The winners of the 2017 National Disability Awards were announced last night at an International Day of People With Disability event held at the National Museum of Australia in Canberra. The Awards are a major part of the Australian Government’s celebration of International Day of People with Disability, a United Nations sanctioned day marked on 3 December each year. This year is the 25th anniversary of International Day of People with Disability.
Starting With Julius founder, Catia Malaquias, who is a lawyer and the mother of three children including Julius, was among the 5 award recipients, winning the award for Community Excellence. Catia dedicates her time on a pro bono basis to a range of community endeavours to advance equality, human rights and inclusion of Australians with disability and has also co founded All Means All – The Australian Alliance for Inclusive Education, the School Inclusion Parent Network (SIPN) and the Global Alliance for Disability in Media and Entertainment. She also sits on the boards of the Attitude Foundation and Down Syndrome Australia.
The other 2017 National Disability Award winners are:
- Compass Group, QLD – Employer of the Year Award
- AbilityMate, NSW – Excellence in Innovation Award
- University of Sydney—Centre of Disability Studies – Excellence in Education and Training Award
- Sue Salthouse, ACT – Lesley Hall Leadership Award
Thank you very much, I am deeply honoured to receive this award and I’d like to acknowledge all the amazing finalists and the Assistant Minister for Disability Services, the Honourable Jane Prentice MP for sponsoring these awards.
I would also like to thank my family and the support network that I have around me – in particular my husband Sam and my 3 children, Julius, Drea and my eldest, 10 year old Laura who is here with me. Laura who earlier this year wrote to the Prime Minister to ask him to speak on International Day of People With Disability about inclusive education. The work that I do represents the combined effort and commitment of my family to the rights of people with disability.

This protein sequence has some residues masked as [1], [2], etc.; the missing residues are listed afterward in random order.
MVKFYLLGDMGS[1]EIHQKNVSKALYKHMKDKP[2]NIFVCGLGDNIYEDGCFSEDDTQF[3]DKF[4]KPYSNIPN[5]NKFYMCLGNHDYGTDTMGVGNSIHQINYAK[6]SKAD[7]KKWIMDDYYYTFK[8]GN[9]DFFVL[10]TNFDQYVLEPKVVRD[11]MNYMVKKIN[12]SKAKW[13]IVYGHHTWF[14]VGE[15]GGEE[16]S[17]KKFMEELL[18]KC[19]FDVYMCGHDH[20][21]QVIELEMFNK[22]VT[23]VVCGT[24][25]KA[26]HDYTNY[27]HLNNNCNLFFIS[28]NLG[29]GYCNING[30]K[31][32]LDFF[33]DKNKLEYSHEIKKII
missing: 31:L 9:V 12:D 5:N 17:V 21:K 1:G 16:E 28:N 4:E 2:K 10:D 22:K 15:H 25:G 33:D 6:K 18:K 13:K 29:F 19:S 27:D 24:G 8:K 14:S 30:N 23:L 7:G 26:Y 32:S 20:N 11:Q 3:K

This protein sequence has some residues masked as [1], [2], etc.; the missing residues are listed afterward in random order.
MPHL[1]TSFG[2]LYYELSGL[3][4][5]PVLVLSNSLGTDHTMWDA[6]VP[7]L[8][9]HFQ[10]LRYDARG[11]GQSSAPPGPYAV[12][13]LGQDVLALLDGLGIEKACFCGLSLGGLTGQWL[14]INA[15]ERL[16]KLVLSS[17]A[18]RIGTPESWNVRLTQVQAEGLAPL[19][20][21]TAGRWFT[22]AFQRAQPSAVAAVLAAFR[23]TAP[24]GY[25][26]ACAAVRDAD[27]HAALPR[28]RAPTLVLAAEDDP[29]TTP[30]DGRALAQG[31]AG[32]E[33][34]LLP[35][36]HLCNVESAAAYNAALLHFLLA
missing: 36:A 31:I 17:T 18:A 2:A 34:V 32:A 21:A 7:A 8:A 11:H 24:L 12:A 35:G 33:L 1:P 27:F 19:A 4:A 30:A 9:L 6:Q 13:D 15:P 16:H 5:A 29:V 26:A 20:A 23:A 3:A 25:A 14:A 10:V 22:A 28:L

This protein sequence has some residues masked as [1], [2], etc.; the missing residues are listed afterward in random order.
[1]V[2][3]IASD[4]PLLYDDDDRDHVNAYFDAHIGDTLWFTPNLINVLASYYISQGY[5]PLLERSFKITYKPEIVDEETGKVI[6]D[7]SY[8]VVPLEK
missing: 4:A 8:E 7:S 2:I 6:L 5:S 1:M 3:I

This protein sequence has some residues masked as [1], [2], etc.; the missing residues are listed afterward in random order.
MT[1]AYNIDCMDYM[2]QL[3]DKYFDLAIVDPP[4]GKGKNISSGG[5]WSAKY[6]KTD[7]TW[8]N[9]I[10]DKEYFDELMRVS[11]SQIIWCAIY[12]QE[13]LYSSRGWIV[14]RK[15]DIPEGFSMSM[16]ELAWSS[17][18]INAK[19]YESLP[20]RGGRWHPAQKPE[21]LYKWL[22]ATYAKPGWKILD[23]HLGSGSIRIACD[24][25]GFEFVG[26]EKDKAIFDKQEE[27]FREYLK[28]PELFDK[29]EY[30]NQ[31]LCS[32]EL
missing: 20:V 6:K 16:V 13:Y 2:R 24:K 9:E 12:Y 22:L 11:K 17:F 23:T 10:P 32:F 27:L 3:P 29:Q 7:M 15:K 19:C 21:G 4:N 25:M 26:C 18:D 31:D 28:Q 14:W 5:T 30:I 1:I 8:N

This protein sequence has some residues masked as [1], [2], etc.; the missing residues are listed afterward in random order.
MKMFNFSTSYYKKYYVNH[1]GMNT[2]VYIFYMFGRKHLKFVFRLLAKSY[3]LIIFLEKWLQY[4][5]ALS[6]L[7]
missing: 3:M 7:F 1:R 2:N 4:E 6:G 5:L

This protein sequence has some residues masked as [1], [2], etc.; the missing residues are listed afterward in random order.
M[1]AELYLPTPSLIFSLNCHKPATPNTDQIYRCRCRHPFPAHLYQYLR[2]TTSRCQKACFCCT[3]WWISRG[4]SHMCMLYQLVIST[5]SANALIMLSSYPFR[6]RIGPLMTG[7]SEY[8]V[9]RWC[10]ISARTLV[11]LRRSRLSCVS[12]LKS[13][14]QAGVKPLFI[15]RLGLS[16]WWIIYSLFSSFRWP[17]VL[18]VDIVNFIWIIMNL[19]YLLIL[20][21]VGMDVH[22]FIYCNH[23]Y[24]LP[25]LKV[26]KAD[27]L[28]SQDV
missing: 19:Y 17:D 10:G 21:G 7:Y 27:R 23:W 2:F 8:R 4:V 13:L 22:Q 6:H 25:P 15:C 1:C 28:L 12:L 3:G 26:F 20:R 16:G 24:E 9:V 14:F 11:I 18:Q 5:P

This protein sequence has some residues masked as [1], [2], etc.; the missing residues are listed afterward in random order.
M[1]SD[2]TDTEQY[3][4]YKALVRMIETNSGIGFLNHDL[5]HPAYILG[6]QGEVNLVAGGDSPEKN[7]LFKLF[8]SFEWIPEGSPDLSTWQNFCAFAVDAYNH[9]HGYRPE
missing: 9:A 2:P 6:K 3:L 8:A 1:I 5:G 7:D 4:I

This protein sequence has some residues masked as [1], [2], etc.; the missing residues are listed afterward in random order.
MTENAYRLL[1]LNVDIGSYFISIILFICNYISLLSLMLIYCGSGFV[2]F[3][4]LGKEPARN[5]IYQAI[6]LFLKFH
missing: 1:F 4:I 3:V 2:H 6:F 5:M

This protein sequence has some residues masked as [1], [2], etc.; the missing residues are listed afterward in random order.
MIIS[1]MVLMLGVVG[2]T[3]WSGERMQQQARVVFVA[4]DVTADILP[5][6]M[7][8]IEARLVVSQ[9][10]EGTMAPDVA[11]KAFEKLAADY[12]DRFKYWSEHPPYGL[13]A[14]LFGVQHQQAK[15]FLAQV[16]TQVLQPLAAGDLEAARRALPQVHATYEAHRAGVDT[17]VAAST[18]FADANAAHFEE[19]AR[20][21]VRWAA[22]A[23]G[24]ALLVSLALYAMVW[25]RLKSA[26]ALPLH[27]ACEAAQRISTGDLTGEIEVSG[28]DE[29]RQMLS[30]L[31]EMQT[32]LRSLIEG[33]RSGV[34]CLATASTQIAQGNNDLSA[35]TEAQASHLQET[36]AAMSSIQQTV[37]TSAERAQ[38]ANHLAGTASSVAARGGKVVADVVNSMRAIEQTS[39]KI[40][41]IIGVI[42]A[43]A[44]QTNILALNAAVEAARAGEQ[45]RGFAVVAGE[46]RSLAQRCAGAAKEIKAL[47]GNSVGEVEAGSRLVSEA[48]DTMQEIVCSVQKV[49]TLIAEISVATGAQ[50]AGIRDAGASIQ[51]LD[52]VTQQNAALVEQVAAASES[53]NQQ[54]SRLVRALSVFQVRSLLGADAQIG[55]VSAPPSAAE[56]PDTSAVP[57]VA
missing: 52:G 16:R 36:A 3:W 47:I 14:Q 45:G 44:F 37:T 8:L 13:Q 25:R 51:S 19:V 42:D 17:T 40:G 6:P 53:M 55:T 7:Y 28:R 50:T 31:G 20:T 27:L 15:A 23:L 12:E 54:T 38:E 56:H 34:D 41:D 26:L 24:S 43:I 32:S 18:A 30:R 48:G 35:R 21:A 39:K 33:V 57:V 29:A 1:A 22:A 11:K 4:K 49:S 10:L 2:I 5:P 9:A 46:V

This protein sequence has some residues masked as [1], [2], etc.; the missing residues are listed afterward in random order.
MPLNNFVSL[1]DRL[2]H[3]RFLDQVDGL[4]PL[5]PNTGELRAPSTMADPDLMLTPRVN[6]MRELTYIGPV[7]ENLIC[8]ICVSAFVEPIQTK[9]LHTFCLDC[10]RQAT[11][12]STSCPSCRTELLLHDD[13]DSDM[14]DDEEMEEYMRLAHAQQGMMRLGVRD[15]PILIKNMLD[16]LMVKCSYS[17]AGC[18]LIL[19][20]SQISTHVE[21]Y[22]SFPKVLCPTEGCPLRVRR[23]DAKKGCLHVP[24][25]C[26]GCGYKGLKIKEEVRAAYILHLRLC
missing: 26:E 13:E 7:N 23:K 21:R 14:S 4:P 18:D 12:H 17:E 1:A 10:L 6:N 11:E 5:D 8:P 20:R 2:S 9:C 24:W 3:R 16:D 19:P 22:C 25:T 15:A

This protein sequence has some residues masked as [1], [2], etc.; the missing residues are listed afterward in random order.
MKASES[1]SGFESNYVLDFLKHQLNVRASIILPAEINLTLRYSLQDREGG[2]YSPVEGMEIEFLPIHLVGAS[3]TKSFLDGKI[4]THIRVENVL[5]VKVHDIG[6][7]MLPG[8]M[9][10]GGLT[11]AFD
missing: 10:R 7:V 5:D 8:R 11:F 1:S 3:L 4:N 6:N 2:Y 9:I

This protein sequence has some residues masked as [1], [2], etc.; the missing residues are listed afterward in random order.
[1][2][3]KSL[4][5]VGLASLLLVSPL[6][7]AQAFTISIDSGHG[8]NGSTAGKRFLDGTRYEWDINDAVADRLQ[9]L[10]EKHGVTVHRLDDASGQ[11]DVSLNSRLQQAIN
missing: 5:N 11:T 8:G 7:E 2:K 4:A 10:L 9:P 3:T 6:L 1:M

I would also like to thank Mr Guy Russo, the CEO of Wesfarmers Department stores Kmart and Target for believing that inclusive advertising matters.
Finally, I would like to thank the disability community for the immense privilege of allowing me stand with you for disability rights – your guidance, knowledge and generosity in sharing your perspectives have been critical to me as a parent and as an advocate for my son’s rights.
The disability rights movement is the newest but potentially the most transformative movement in human history. It calls for a paradigm shift that will benefit ALL of us as we strive to re-design environments and educational, employment and living processes for ALL of us, rather than for some of us – so that they are truly universal and embrace diversity as inherently valuable and important.
Since I am in Canberra I can’t leave without a message to politicians. The overwhelming support for marriage equality both at a community level and within our national Parliament is testament to the fact that discrimination that was once hidden in plain sight can become visible in a relatively short space of time and that attitudes can change.
Today on International Day of People with Disability I ask you to make the same commitment – to supporting equality and ending discrimination against people with disability, which is still hidden but in plain sight – to recognise the inherent discrimination in systems and policies that not only facilitate, but still promote segregation and exclusion of disabled people in education, employment or other settings – and to commit to providing real equality of opportunity and genuine inclusion at every level.
Like my daughter Laura asked of the Prime Minister – we must magnify on days like today – and demonstrate everyday our respect for equality and inclusion for Australians with disability.
Thank you and have a wonderful evening.
[Cover photo © Australian Government]